By Gabe Toro | The Playlist February 10, 2011 at 4:45AM
EXCLUSIVE: With "Cedar Rapids" opening this weekend, director Miguel Arteta has proven himself as a keen observer of subtle comic stories with a light touch. Of course, even with a body of work like his ("Chuck and Buck," "Youth In Revolt") there are bound to be a few films that fall by the wayside. When we talked to Arteta recently, we found that many of the projects he was considering were actually dead, as he's currently devoting his energy into the new HBO show "Enlightened."
Arteta had long been associated with a script called "Fat Man," with an interest in Adam Sandler starring, but it looks like it may not happen. "I got it sent to me with the option to do it in the next six months, but I haven't heard back," Arteta ruefully admits. "That was more than a couple of months ago! (Laughs) It's really a wonderful script. It's surprisingly sweet, intelligent. It beats every cliche you'd associate with a story like that. It would be an incredible movie if anyone got the gumption to make it."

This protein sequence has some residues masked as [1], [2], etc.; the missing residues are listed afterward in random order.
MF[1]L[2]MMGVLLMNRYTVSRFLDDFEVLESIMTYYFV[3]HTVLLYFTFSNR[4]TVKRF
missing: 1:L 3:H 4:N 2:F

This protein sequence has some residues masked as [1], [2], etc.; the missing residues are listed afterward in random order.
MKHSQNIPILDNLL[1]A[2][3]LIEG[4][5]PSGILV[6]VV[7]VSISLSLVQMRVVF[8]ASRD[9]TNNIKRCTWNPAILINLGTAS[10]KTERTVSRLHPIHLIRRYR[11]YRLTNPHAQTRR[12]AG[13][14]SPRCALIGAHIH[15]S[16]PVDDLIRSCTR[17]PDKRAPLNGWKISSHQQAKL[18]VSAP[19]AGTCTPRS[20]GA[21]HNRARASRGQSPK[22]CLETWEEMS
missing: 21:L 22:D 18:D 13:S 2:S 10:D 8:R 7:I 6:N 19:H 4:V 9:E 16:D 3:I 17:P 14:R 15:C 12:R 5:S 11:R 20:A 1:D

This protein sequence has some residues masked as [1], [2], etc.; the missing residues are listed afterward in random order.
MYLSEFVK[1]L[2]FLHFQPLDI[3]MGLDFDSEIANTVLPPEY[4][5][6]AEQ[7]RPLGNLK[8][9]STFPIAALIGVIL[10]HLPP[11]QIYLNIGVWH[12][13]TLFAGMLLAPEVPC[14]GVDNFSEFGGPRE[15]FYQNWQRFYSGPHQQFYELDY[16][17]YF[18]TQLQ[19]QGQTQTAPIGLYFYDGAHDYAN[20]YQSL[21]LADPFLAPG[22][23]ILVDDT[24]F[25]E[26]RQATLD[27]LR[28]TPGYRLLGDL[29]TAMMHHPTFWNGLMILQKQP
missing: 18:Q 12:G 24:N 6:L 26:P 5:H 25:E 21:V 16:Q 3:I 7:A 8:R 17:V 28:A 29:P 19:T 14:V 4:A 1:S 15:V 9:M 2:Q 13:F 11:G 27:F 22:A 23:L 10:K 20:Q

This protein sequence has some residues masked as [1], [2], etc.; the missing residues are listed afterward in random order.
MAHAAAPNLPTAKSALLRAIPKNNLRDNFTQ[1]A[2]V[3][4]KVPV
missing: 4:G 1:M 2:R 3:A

"You Shall Know Our Velocity" was another project linked to Arteta, the adaptation of Dave Eggers' first novel about two friends who make a philanthropic cross-country trip. "I had a crazy idea for how to do it, but at the end of the day, I felt it would be a very difficult thing to pull off," Arteta lamented. "It would involve celebrities trying to fake their own death. I've moved on."
More conventional was Arteta's flirtation with "Date School," an older romantic comedy that had even courted Jon Favreau. "I talked to Owen Wilson a couple of times. I talked to Sacha Baron Cohen. It was with Ben Stiller's company. But we were never able to get the script together or the cast. It was going to be one of those straight comedies, but it never come together. It's one of those movies that was almost made for ten years. Regimes change every six months."
Had the timing worked out, Arteta could have also beaten "The Kids Are All Right" to the punch with a remake of the Lukas Moodysson film "Together." "I wrote a couple of scripts two years ago," he says. "One was called 'Together,' a remake of the Lukas Moodysson movie, a re-invention, about lesbian moms in Echo Park. Not the right time to be doing that. It's a wonderful script, Salma Hayek and I were going to do that a couple of years ago. After 'The Kids Are All Right' that's over."
Could Arteta have been interested in moving away from the world of comedy? "And then I did an adaptation with [Fox] Searchlight, of a novel called 'The Rug Merchant' about an Iranian man in a New York City love triangle. It was a complete drama, very different from anything I've ever done. There was a lot of interest in it. Emma Thompson wanted to do it. But I feel that it's too serious for our times right now. I think the country is in need of some laughs."
"Cedar Rapids" opens this Friday.